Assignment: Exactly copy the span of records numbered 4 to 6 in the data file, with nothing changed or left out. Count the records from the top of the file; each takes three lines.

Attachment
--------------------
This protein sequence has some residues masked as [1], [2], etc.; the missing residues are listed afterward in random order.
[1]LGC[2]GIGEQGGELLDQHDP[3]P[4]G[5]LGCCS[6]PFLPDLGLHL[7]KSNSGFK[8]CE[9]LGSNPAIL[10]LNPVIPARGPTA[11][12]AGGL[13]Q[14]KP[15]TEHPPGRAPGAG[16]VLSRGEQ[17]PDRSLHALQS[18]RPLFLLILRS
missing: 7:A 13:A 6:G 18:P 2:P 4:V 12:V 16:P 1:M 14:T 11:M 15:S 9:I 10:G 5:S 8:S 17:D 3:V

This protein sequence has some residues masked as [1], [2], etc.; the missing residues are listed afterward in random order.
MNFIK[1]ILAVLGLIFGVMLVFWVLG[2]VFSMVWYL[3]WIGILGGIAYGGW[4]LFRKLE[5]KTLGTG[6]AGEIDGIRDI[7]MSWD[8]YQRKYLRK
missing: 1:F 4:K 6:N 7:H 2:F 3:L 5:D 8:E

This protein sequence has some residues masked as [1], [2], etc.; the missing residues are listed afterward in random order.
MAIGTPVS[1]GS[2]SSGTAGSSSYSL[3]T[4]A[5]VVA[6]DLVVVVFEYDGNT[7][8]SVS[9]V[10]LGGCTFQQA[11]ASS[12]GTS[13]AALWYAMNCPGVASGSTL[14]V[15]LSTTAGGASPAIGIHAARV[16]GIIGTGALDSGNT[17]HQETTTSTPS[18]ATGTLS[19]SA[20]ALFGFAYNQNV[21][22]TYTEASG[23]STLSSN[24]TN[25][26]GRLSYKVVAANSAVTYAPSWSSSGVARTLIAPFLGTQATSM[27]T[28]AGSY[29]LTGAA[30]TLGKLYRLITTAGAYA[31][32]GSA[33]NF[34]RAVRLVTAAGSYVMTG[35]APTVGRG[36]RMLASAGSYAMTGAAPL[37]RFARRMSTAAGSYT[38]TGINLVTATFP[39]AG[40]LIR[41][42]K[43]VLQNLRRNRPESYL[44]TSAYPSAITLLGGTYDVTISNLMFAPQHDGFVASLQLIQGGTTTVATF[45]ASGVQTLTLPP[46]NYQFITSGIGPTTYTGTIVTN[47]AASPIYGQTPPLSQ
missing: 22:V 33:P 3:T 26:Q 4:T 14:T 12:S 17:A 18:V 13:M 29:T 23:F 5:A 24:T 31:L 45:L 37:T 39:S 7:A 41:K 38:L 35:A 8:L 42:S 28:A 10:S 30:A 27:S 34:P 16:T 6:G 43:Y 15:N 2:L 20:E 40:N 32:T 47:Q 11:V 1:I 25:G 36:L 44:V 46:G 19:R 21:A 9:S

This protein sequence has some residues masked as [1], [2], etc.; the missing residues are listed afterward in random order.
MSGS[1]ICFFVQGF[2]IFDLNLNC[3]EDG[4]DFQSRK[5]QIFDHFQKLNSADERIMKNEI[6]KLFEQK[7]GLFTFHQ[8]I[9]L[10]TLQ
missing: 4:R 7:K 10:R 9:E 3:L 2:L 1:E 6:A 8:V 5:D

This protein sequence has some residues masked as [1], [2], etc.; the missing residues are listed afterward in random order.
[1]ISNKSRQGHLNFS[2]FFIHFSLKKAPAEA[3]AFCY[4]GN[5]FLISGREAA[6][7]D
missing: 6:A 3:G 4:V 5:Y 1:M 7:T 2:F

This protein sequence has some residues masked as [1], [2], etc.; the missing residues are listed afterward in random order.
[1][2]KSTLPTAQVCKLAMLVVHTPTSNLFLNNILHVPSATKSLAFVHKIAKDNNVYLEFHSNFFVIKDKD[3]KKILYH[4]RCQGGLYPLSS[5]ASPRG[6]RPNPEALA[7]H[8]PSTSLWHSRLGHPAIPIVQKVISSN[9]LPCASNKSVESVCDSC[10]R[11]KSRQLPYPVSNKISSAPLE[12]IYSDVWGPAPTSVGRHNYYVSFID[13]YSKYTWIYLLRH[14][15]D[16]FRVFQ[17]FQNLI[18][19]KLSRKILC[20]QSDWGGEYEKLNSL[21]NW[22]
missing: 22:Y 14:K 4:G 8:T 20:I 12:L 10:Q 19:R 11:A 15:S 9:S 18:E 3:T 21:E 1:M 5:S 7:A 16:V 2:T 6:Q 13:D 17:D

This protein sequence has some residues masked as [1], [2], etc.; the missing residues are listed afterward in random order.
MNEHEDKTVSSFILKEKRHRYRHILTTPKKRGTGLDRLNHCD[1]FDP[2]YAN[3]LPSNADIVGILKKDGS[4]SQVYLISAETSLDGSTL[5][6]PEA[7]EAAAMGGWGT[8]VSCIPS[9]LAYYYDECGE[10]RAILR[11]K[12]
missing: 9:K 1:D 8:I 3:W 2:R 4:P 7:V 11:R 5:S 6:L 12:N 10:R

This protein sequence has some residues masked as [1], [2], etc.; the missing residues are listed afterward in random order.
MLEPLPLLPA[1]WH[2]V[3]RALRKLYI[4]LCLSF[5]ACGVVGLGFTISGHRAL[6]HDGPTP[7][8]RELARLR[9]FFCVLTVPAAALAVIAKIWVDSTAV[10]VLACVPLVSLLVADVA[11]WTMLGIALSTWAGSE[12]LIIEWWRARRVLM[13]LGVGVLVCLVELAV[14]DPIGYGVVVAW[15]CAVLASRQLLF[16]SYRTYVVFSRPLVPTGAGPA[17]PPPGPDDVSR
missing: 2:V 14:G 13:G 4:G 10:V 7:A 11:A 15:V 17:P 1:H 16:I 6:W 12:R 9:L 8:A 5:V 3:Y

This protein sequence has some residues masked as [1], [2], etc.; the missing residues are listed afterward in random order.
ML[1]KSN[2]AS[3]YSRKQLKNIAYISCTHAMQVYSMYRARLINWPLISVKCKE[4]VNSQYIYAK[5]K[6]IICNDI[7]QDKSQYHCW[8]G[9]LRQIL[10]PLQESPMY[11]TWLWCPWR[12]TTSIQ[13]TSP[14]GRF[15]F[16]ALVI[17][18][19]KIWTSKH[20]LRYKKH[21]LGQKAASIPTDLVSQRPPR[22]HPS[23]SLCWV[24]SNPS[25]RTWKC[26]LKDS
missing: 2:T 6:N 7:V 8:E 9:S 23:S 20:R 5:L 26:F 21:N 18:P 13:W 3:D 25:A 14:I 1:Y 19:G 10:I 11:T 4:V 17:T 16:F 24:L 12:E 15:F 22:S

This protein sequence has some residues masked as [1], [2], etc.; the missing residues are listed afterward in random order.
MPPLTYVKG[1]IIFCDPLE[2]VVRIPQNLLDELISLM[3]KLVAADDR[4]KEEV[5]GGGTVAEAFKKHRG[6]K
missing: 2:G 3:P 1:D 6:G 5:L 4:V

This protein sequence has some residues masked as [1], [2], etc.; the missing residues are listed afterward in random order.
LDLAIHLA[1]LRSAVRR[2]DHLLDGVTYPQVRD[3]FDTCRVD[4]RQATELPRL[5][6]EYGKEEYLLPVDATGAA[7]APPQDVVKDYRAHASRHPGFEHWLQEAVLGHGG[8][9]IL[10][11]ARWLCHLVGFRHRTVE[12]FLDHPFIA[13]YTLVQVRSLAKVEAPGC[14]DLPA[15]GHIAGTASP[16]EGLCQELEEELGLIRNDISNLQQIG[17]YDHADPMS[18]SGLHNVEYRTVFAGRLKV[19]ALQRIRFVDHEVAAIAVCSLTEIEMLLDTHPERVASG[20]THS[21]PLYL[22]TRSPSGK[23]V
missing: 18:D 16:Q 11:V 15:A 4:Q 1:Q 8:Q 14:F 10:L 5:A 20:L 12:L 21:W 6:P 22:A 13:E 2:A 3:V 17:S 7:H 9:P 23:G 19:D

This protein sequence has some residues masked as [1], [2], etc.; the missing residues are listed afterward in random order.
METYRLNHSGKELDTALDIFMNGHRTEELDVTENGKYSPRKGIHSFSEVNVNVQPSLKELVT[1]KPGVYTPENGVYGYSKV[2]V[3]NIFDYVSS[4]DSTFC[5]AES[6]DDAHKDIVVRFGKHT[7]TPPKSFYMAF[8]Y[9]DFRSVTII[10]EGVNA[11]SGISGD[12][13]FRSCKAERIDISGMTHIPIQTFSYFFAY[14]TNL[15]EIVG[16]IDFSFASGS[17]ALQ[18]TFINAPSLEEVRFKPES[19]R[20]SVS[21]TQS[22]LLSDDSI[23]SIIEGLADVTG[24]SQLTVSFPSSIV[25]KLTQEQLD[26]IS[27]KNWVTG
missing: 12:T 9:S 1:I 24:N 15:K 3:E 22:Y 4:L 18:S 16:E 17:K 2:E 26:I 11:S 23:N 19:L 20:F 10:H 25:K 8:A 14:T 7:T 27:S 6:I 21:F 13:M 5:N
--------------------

This protein sequence has some residues masked as [1], [2], etc.; the missing residues are listed afterward in random order.
MSGS[1]ICFFVQGF[2]IFDLNLNC[3]EDG[4]DFQSRK[5]QIFDHFQKLNSADERIMKNEI[6]KLFEQK[7]GLFTFHQ[8]I[9]L[10]TLQ
missing: 4:R 7:K 10:R 9:E 3:L 2:L 1:E 6:A 8:V 5:D

This protein sequence has some residues masked as [1], [2], etc.; the missing residues are listed afterward in random order.
[1]ISNKSRQGHLNFS[2]FFIHFSLKKAPAEA[3]AFCY[4]GN[5]FLISGREAA[6][7]D
missing: 6:A 3:G 4:V 5:Y 1:M 7:T 2:F

This protein sequence has some residues masked as [1], [2], etc.; the missing residues are listed afterward in random order.
[1][2]KSTLPTAQVCKLAMLVVHTPTSNLFLNNILHVPSATKSLAFVHKIAKDNNVYLEFHSNFFVIKDKD[3]KKILYH[4]RCQGGLYPLSS[5]ASPRG[6]RPNPEALA[7]H[8]PSTSLWHSRLGHPAIPIVQKVISSN[9]LPCASNKSVESVCDSC[10]R[11]KSRQLPYPVSNKISSAPLE[12]IYSDVWGPAPTSVGRHNYYVSFID[13]YSKYTWIYLLRH[14][15]D[16]FRVFQ[17]FQNLI[18][19]KLSRKILC[20]QSDWGGEYEKLNSL[21]NW[22]
missing: 22:Y 14:K 4:G 8:T 20:I 12:L 10:Q 19:R 11:A 15:S 9:S 18:E 3:T 21:E 1:M 5:S 7:A 16:V 2:T 6:Q 13:D 17:D